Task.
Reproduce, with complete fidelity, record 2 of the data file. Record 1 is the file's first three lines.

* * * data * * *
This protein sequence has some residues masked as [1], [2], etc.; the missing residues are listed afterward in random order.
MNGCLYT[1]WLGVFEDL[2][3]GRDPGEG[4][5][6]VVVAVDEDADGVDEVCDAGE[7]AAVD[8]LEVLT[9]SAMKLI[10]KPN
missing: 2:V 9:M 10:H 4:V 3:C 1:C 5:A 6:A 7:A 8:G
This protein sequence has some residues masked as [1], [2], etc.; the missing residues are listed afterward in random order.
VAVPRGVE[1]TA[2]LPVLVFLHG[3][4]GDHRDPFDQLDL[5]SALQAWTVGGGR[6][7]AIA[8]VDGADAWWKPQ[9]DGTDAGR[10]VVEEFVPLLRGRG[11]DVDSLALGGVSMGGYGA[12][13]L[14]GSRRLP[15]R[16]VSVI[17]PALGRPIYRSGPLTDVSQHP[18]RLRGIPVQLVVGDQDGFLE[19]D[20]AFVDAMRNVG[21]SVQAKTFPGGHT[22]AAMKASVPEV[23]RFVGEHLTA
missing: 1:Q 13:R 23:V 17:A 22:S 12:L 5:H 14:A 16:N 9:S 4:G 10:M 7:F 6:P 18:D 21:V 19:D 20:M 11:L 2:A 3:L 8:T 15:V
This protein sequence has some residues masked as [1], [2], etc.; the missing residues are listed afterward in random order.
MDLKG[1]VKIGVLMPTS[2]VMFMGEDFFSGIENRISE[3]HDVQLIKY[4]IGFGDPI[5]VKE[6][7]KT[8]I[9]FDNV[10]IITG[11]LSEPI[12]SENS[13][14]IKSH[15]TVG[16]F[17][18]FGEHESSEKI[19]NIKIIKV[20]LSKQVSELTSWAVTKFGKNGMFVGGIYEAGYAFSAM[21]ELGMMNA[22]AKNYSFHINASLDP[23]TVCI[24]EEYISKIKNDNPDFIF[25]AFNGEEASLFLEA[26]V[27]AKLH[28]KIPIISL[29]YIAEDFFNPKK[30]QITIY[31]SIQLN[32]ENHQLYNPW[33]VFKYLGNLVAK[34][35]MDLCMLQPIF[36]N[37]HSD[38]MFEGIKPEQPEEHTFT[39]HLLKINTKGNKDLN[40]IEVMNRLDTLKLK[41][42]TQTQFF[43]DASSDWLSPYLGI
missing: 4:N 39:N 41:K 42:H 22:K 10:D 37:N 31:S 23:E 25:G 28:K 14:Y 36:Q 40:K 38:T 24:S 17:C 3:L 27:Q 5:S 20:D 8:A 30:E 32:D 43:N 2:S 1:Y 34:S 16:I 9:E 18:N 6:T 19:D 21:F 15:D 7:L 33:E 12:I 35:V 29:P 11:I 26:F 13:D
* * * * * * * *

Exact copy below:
This protein sequence has some residues masked as [1], [2], etc.; the missing residues are listed afterward in random order.
VAVPRGVE[1]TA[2]LPVLVFLHG[3][4]GDHRDPFDQLDL[5]SALQAWTVGGGR[6][7]AIA[8]VDGADAWWKPQ[9]DGTDAGR[10]VVEEFVPLLRGRG[11]DVDSLALGGVSMGGYGA[12][13]L[14]GSRRLP[15]R[16]VSVI[17]PALGRPIYRSGPLTDVSQHP[18]RLRGIPVQLVVGDQDGFLE[19]D[20]AFVDAMRNVG[21]SVQAKTFPGGHT[22]AAMKASVPEV[23]RFVGEHLTA
missing: 1:Q 13:R 23:V 17:A 22:S 12:L 5:H 14:A 16:N 9:S 4:G 10:M 7:F 6:P 18:D 21:V 19:D 20:M 11:L 2:A 3:L 8:T 15:V